A nice personal financial goal to have is to own the same companies that you use, so that you will receive in dividends the same amount that you spend with them. This way you are kind of using their service for free. To do this, just calculate how much money you spend annually for a service, then see how much that company pays in annual dividends, and finally calculate how many shares you need to own to cover your expense. Lets look at some examples to illustrate this idea.

Your mobile plan costs $25 per month, which is $300 per year. Lets say your plan is with AT&T for example. Their dividend is $2.08 per share, so you would need to own about 144 shares of their stock.

Maybe you like to drink coffee at Starbucks once a week for $5. So that is $20 per month or $240 per year. Their dividend is currently at $1.64, so you would need about 146 shares to fully cover the price of your coffee.

Or maybe you like to eat at McDonald's three times a month for $8. Your annual expense is $288. The dividend is currently $5 so you would need about 58 shares of stock to cover those Big Macs.

But what about something like Netflix that doesn't pay a dividend? Well, we can just take a shortcut and calculate a dividend based on 3% yield, or 2% if we want to be really conservative. Netflix stock is around $330 as I write this, so with a 3% yield the dividend would be $9.9. If your subscription is $8 per month, or $96 annually, you can cover that by owning 10 shares of Netflix.

Of course this would be an ideal situation to be in, but it is not realistic for most people to own enough stock to match their spending. But it is a good goal to work towards. In the meantime, make up something that works for you. Instead of having 100% of your expenses covered by dividends, make it 50%. So for each $1 that you spend for a service, you will receive $0.50 back as dividends. Still too much? Then use 25% to get started. I guarantee you that the coffee you drink at Starbucks or the Big Mac you eat will taste better when you're thinking to yourself that you're getting it at a 25% or 50% discount.

For a product that lasts many years and you just pay once, you can ignore the dividend and just buy enough stock to match the value of the product. So you want to buy a shiny new iPhone from Apple for $800? First you have to buy 4 shares of Apple stock (roughly $230 a piece as I write this). Yes, you buy the stock first, before giving yourself the permission to buy the product. After you have put money away for an investment, only then you have earned the right to buy the product. If you also want to buy a MacBook for $1300, you add up all the products for that brand. So now you need a total of $2100, or 10 shares, of Apple stock.

Or maybe you want to buy a nice BMW for $10k? You can do that, but only after you have $10k of BMW stock first. There is a saying which says that if you can't afford to buy something twice, you can't afford it.

Clothes are somewhere in between. They are one-time payments but are items which get worn out and thrown away relatively fast. So maybe a good rule of thumb would be to spend annually 10% or 20% of the value of the stock for clothes. You want to give Nike $200 of your hard-earned money every year? First you have to own $2000 of their stock.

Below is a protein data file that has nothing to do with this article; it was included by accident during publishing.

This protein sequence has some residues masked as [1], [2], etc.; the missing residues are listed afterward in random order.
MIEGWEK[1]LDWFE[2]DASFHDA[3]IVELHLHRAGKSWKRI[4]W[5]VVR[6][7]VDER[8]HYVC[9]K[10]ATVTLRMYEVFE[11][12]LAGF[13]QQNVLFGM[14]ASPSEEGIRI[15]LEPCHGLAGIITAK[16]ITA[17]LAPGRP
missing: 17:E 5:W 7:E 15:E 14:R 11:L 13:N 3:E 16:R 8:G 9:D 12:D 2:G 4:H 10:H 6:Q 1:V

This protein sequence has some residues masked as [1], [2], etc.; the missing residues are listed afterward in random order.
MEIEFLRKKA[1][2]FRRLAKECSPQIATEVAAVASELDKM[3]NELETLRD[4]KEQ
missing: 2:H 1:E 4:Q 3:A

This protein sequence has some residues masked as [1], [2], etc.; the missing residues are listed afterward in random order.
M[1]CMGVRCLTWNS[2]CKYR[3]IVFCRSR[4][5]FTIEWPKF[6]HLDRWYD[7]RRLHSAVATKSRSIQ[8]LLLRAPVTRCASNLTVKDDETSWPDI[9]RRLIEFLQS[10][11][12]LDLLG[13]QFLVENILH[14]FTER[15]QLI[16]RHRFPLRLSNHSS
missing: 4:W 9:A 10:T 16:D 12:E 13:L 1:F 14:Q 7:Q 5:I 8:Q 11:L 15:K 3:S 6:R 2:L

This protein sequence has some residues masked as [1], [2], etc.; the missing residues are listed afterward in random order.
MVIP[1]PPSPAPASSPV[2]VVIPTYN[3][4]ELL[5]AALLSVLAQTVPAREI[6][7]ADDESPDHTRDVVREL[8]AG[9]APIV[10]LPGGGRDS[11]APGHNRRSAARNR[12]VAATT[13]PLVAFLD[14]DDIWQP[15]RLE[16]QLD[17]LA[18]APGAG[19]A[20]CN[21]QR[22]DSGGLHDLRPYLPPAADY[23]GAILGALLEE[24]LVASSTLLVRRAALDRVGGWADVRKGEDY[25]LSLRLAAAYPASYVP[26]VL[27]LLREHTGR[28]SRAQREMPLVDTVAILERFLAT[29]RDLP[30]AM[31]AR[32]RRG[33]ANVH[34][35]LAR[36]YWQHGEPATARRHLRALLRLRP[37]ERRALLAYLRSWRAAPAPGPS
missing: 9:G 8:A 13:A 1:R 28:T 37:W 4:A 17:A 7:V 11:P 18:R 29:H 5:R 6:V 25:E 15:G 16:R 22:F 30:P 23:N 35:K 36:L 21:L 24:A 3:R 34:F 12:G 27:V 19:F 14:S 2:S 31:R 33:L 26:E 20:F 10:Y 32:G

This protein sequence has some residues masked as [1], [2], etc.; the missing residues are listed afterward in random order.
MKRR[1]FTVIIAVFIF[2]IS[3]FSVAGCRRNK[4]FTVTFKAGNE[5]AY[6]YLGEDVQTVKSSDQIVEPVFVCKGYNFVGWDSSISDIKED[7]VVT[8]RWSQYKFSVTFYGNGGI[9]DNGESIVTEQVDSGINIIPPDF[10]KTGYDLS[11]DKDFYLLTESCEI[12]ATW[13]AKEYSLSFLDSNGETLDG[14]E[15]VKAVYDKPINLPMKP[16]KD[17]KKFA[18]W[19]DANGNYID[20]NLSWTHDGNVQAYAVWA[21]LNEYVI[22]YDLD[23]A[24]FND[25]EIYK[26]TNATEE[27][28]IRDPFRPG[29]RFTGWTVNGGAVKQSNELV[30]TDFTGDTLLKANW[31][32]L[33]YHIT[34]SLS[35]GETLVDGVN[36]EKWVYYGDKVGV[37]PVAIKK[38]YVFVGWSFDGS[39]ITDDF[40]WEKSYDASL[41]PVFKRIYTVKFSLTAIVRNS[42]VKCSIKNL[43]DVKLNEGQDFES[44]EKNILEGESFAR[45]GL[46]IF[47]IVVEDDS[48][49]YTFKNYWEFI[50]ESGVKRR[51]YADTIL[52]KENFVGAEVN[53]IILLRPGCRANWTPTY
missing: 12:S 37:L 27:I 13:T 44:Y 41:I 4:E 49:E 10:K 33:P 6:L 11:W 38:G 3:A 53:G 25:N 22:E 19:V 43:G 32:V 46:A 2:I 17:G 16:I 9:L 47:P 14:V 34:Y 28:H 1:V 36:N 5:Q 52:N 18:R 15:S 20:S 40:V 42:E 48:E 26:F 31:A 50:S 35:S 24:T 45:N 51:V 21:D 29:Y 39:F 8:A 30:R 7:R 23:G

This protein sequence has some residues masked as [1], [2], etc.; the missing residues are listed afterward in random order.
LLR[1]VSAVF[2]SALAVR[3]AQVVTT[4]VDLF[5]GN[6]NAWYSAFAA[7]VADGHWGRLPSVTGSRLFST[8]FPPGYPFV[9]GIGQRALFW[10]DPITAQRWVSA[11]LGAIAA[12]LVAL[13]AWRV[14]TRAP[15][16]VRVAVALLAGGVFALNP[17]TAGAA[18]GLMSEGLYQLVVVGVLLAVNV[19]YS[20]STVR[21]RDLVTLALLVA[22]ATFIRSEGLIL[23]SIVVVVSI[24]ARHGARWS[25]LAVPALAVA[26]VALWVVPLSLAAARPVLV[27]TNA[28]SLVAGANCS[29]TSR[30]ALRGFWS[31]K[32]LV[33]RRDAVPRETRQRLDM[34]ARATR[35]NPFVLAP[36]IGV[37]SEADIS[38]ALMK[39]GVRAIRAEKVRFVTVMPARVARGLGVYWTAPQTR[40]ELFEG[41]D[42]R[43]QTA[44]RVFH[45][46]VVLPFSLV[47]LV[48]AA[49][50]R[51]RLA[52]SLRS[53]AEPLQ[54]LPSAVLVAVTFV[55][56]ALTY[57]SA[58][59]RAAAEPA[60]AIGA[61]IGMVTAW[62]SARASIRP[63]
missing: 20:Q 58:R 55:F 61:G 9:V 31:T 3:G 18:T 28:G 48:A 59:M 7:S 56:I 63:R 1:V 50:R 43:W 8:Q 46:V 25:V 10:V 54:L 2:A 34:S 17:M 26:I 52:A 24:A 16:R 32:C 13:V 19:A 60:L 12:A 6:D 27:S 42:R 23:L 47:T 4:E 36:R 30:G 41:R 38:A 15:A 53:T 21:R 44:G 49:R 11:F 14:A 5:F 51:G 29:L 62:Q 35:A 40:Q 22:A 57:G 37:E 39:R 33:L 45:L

I guess the one exception to this is your living expenses, whether you pay rent or own your house/apartment. Because that tends to be the largest expense for most of us, it is not realistic to "match" our investment with the expense, or doing so would not be wise because we still have to diversify our investment portfolios. But if you have a mortgage and you are paying interest payments to a bank, why not be a shareholder in that bank and get some of that money back as dividends? Why not own a piece of your electricity company and get something back from your monthly utility bill?

The advantage of this method is that it aligns your spending and investing together. If you want to spend more, you also have to invest more. Don't have money to invest? Then you probably shouldn't be spending a lot either, at least not on luxury goods. This is like an automatic mechanism which prevents you from buying stuff you don't really need. How awesome is that?

The flipside of this is that it answers the question of "Can I really afford this?" for the conservative person and natural saver, to whom it is not easy to spend money. If you can afford to buy the stock and the product, then the answer to the question is yes, you can easily afford to buy it, and don't need to have any feelings of guilt about it.

Yet another aspect is that if you are using the products of some specific brands in your daily life, it is likely that you have determined them to be good and high quality products, worthy of your money. Perhaps other people think same, making them good investments as well. But it is important to note that this only works with fairly high quality brands, where you can be pretty sure they will be around a few years from now. You still have to do all the due diligence which is normally required for investing in a company.

Of course this method requires a lot of discipline to put into action. It is easy to be a consumer and a spender, but not so easy to be a saver or an investor. But that is a choice every one of us must make for ourselves. At a minimum, you should think about how you can align your spending and investing together so that they are in balance. This post offers one way to think about that. Without balance one may end up with shiny gadgets and toys but an empty bank account.

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